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Gonzales v. Carhart

(2007)

Supreme Court of the United States - 550 U.S. 124

tl;dr:

Upheld nationwide ban on intact D+X abortion.

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ICRAIssue, Conclusion, Rule, Analysis for Gonzales v. Carhart

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Facts & HoldingGonzales v. Carhart case brief facts & holding

Facts:In the second trimester, typically the dilation and evacuation surgical...

Holding:On its face, the Act does not impose a substantial...

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Gonzales v. Carhart | Case Brief DeepDive
Majority opinion, author: Justice Kennedy
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The legal case concerns the constitutionality of the Partial-Birth Abortion Ban Act of 2003, which prohibits physicians from intentionally performing a partial-birth abortion that would result in the death of a living fetus, except when the mother's life is endangered. The Act lacks an exception allowing the procedure where necessary for the health of the mother and covers not only intact dilation and extraction (D&E) but also certain other D&Es. The Supreme Court upheld the Act against the broad, facial attack, but referred to the opinions of three District Courts that heard extensive evidence on the constitutionality of the Act and affirmed its unconstitutionality. The Act is valid as it furthers the legitimate interest of the Government in protecting the life of the fetus that may become a child. Regulations that create a structural mechanism to express respect for the life of the unborn are permitted if they are not a substantial obstacle to the woman's exercise of the right to choose. The Act provides clear and objective guidelines for evaluating whether a doctor has performed a prohibited procedure. The court finds that interpreting the Act so that it does not prohibit standard D&E is the most reasonable reading and understanding of its terms.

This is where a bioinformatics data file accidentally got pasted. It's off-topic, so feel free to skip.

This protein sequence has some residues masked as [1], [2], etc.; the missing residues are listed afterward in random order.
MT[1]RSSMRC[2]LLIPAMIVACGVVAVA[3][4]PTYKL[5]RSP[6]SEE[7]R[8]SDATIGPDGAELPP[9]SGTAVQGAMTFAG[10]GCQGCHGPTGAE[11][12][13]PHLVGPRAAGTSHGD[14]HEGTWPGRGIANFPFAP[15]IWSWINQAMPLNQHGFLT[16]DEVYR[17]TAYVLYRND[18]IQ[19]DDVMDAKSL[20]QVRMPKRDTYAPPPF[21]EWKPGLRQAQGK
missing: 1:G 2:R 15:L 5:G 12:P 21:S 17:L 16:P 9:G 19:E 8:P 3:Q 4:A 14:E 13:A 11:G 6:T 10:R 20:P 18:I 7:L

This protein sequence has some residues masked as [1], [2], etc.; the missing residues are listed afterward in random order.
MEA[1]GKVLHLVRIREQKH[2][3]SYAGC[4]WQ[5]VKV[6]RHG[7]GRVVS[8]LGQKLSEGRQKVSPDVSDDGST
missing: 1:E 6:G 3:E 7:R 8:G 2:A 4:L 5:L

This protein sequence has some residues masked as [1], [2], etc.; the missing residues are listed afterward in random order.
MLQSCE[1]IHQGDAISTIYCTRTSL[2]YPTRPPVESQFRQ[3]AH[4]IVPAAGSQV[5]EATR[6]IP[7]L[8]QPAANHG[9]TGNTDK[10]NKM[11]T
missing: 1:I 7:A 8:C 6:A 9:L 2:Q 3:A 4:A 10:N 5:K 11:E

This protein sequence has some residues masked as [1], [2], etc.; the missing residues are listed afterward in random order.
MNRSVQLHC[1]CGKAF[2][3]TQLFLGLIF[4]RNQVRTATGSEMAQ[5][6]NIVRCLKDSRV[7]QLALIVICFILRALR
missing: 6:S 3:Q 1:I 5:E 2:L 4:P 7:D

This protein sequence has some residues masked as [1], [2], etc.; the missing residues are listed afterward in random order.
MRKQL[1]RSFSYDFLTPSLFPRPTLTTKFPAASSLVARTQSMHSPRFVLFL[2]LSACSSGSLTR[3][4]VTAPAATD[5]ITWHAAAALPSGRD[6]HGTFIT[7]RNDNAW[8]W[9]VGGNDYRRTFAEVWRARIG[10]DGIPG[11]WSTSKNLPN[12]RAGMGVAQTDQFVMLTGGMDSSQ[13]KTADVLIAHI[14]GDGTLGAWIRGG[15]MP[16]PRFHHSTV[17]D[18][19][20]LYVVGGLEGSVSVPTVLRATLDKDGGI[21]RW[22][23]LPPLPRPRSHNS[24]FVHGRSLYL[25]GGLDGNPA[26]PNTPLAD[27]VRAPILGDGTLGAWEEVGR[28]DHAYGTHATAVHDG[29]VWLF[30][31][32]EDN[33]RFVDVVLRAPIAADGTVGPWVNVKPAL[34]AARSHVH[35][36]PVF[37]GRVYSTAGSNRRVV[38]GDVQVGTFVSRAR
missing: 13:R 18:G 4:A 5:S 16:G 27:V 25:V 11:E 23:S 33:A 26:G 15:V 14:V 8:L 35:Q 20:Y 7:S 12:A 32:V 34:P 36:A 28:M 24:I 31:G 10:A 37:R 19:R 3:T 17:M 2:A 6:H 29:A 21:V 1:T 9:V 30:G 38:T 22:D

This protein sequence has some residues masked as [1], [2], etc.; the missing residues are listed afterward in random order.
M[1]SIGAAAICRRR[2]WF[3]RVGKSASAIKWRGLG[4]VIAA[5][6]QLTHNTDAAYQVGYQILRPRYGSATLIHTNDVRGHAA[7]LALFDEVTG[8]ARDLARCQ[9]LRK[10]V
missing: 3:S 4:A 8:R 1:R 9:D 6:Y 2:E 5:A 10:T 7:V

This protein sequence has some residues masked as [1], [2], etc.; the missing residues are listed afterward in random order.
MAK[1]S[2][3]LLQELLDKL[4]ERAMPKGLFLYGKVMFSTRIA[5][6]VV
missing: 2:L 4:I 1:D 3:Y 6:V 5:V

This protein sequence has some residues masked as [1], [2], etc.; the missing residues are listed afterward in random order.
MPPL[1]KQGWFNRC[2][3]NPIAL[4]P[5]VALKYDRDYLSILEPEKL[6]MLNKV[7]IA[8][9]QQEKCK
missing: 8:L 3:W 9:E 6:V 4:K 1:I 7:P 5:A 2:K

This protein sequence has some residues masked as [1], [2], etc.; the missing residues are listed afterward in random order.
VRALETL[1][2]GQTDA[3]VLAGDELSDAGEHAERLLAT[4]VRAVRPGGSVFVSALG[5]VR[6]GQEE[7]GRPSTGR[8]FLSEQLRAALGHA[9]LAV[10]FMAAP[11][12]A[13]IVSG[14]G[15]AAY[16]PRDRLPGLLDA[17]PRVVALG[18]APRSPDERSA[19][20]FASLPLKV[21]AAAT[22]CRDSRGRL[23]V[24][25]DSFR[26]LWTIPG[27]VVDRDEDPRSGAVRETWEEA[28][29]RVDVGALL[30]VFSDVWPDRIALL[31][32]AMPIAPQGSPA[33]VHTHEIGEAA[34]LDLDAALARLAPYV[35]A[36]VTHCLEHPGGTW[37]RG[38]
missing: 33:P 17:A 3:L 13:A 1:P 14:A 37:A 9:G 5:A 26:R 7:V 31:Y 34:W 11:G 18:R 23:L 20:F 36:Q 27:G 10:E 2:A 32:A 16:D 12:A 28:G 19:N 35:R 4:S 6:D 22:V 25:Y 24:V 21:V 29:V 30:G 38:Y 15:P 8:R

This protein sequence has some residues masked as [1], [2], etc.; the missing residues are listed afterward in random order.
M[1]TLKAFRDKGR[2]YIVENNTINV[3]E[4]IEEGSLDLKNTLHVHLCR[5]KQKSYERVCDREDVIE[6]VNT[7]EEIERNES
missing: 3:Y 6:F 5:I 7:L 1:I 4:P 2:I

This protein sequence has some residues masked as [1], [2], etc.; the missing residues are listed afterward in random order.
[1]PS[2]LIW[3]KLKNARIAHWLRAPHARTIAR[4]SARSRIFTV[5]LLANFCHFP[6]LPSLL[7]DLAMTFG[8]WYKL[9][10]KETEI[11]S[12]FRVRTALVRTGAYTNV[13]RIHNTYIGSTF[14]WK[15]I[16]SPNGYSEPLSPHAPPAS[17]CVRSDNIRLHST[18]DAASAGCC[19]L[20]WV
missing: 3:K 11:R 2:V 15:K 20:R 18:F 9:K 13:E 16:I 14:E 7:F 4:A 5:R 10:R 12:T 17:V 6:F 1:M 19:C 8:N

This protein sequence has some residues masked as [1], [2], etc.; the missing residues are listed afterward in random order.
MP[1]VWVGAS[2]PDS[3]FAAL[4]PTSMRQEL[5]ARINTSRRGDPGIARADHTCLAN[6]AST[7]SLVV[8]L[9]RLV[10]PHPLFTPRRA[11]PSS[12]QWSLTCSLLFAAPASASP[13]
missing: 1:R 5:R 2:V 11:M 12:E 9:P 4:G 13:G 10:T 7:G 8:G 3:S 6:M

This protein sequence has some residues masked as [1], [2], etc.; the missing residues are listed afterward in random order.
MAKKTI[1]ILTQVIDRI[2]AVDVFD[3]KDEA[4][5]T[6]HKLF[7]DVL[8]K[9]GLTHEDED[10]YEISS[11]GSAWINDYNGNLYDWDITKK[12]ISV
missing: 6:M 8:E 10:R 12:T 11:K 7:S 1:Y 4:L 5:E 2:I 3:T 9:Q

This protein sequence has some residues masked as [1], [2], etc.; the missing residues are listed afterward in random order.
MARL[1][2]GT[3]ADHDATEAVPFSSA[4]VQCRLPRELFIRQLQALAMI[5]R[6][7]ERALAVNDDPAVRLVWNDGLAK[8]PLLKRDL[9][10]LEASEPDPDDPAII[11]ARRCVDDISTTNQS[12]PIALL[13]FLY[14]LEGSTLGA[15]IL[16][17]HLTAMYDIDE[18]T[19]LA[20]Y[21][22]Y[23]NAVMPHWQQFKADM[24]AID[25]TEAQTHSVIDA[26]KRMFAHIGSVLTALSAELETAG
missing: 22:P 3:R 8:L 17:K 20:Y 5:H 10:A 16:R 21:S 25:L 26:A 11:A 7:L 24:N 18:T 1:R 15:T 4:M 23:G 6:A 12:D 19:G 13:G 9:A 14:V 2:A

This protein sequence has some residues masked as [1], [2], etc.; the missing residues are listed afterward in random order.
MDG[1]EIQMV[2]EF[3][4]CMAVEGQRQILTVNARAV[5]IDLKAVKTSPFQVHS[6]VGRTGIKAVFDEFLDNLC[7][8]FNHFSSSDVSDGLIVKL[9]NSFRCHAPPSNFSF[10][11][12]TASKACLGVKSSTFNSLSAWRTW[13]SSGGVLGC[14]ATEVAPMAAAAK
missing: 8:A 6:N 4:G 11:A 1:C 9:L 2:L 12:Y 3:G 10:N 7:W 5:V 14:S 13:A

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Opinion (Concurrence), author: Justice Thomas
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Justice Thomas agrees with the Court's decision in the case, which follows existing legal principles, including Planned Parenthood of Southeastern Pa. v. Casey. However, he restates his belief that the Court's abortion jurisprudence, including Casey and Roe v. Wade, lacks constitutional foundation. He also points out that the question of whether the Partial-Birth Abortion Ban Act of 2003 is a valid exercise of Congress' power under the Commerce Clause is not at issue in this case, as it was not raised or briefed by the parties and was not addressed by the lower courts.

Dissenting opinion, author: Justice Ginsburg
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The legal case of Planned Parenthood of Southeastern Pa. v. Casey affirmed a woman's right to choose to have an abortion before fetal viability without undue interference from the state, but allowed the state to restrict abortions after fetal viability with exceptions for pregnancies that endanger the woman's life or health. The Court invalidated a Nebraska statute criminalizing a medical procedure known as "partial-birth abortion" because it lacked protection for a woman's health, but allowed federal intervention to ban this procedure nationwide. The Supreme Court ruled that a statute prohibiting intact dilation and evacuation (intact D&E) must include a health exception. The Partial-Birth Abortion Ban Act was found to be unconstitutional due to inaccuracies in the congressional findings and a lack of careful consideration of evidence. The Court's decision to uphold the nationwide ban on intact D&E without any exception for a woman's health conflicts with previous rulings and disregards the evidence presented in the trial records. The lack of a health exception in the Act unfairly burdens women who require an intact D&E for medical reasons. The Court's decision to apply the Act to both pre-viability and post-viability abortions is criticized for dismissing medical judgments and applying a lower standard of scrutiny. The writer argues that a woman suffering from medical complications needs access to the procedure without delay. The Court's decision to disallow "facial attacks" in cases where medical uncertainty exists is inconsistent with prior cases and may lead to further confusion in future cases.

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